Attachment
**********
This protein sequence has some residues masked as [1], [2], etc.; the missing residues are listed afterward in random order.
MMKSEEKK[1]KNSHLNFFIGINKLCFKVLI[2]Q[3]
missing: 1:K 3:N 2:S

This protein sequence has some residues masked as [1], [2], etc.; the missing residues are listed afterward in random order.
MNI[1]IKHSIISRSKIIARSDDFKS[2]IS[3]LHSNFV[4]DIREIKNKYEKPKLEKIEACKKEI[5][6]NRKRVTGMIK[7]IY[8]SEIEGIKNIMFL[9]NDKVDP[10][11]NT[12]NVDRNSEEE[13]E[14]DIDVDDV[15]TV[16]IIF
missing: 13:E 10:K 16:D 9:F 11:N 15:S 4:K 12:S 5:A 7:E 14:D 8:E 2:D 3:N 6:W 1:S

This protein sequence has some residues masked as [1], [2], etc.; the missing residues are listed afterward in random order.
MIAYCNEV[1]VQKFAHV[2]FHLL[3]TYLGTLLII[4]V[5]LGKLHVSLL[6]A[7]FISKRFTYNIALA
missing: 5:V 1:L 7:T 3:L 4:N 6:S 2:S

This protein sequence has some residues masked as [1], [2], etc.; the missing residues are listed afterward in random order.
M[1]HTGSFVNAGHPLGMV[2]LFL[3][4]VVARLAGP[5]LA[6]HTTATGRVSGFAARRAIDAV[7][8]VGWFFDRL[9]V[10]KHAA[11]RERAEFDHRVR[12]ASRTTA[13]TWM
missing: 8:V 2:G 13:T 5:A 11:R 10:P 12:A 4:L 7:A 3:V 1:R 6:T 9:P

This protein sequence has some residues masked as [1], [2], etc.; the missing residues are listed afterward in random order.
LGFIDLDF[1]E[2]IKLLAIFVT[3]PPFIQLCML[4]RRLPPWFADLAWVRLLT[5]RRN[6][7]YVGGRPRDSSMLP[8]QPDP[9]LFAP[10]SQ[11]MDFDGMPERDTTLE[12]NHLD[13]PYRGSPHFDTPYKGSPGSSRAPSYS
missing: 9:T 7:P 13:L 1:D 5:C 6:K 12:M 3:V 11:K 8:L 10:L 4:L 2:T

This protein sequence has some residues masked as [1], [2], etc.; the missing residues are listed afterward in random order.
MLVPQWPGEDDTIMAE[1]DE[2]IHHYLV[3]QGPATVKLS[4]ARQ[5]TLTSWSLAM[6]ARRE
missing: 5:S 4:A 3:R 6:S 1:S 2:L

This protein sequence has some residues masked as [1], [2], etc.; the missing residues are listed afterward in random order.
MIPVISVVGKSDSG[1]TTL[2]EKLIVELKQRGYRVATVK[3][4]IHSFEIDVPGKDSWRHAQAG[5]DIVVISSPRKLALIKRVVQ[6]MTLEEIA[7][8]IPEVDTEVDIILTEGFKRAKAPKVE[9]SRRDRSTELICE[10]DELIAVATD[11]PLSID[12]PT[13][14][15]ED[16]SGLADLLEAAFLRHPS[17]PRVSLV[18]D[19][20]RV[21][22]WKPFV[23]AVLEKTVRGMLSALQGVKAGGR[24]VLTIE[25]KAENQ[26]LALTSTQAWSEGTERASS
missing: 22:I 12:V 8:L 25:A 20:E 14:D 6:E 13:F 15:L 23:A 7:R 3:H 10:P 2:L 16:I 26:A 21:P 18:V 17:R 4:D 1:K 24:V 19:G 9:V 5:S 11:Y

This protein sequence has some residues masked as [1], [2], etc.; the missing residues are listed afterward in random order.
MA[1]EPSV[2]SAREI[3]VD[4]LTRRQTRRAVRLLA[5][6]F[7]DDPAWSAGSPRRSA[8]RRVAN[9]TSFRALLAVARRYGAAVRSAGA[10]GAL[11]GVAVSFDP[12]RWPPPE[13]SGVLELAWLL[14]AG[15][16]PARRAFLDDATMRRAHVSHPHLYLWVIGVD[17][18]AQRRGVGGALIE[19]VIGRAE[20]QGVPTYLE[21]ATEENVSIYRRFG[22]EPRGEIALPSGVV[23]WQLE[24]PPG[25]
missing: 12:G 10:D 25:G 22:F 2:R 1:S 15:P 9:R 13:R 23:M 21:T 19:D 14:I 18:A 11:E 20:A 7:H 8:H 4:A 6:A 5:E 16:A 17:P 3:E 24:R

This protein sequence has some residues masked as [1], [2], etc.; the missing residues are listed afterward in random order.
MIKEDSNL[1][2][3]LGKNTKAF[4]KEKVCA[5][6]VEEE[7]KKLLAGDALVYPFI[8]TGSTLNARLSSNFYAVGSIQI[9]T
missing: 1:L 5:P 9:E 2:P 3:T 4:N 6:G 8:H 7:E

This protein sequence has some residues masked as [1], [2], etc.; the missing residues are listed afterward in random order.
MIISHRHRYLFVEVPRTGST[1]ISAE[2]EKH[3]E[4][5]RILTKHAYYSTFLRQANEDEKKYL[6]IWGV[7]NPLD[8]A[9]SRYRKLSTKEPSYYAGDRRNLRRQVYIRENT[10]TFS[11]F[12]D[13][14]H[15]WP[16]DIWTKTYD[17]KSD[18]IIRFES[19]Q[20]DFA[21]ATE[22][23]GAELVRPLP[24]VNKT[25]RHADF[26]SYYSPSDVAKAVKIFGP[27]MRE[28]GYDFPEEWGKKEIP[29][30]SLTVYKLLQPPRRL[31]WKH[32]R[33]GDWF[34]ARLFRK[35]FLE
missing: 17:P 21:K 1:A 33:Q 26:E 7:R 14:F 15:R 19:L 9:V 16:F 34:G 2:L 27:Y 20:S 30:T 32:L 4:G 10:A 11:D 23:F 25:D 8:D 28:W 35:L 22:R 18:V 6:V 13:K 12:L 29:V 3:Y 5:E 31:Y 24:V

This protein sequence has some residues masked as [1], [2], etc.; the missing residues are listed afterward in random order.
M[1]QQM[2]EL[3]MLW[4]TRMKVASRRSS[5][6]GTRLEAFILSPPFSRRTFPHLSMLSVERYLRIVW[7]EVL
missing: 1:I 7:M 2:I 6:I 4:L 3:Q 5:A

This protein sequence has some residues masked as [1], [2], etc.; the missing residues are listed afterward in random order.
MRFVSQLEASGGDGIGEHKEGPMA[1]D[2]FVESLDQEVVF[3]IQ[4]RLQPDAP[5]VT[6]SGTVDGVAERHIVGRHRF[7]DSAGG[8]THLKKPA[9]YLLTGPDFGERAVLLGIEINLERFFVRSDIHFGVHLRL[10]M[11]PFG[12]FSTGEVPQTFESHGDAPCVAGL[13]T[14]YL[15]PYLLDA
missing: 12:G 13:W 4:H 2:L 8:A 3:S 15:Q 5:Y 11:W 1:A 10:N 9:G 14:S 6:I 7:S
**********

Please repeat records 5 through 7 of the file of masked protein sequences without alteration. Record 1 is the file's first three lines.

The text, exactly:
This protein sequence has some residues masked as [1], [2], etc.; the missing residues are listed afterward in random order.
LGFIDLDF[1]E[2]IKLLAIFVT[3]PPFIQLCML[4]RRLPPWFADLAWVRLLT[5]RRN[6][7]YVGGRPRDSSMLP[8]QPDP[9]LFAP[10]SQ[11]MDFDGMPERDTTLE[12]NHLD[13]PYRGSPHFDTPYKGSPGSSRAPSYS
missing: 9:T 7:P 13:L 1:D 5:C 6:K 12:M 3:V 11:K 8:L 10:L 4:L 2:T

This protein sequence has some residues masked as [1], [2], etc.; the missing residues are listed afterward in random order.
MLVPQWPGEDDTIMAE[1]DE[2]IHHYLV[3]QGPATVKLS[4]ARQ[5]TLTSWSLAM[6]ARRE
missing: 5:S 4:A 3:R 6:S 1:S 2:L

This protein sequence has some residues masked as [1], [2], etc.; the missing residues are listed afterward in random order.
MIPVISVVGKSDSG[1]TTL[2]EKLIVELKQRGYRVATVK[3][4]IHSFEIDVPGKDSWRHAQAG[5]DIVVISSPRKLALIKRVVQ[6]MTLEEIA[7][8]IPEVDTEVDIILTEGFKRAKAPKVE[9]SRRDRSTELICE[10]DELIAVATD[11]PLSID[12]PT[13][14][15]ED[16]SGLADLLEAAFLRHPS[17]PRVSLV[18]D[19][20]RV[21][22]WKPFV[23]AVLEKTVRGMLSALQGVKAGGR[24]VLTIE[25]KAENQ[26]LALTSTQAWSEGTERASS
missing: 22:I 12:V 8:L 25:A 20:E 14:D 6:E 13:F 15:L 23:A 7:R 3:H 10:P 2:L 16:I 26:A 21:P 18:V 17:R 4:D 1:K 24:V 19:G 9:V 5:S 11:Y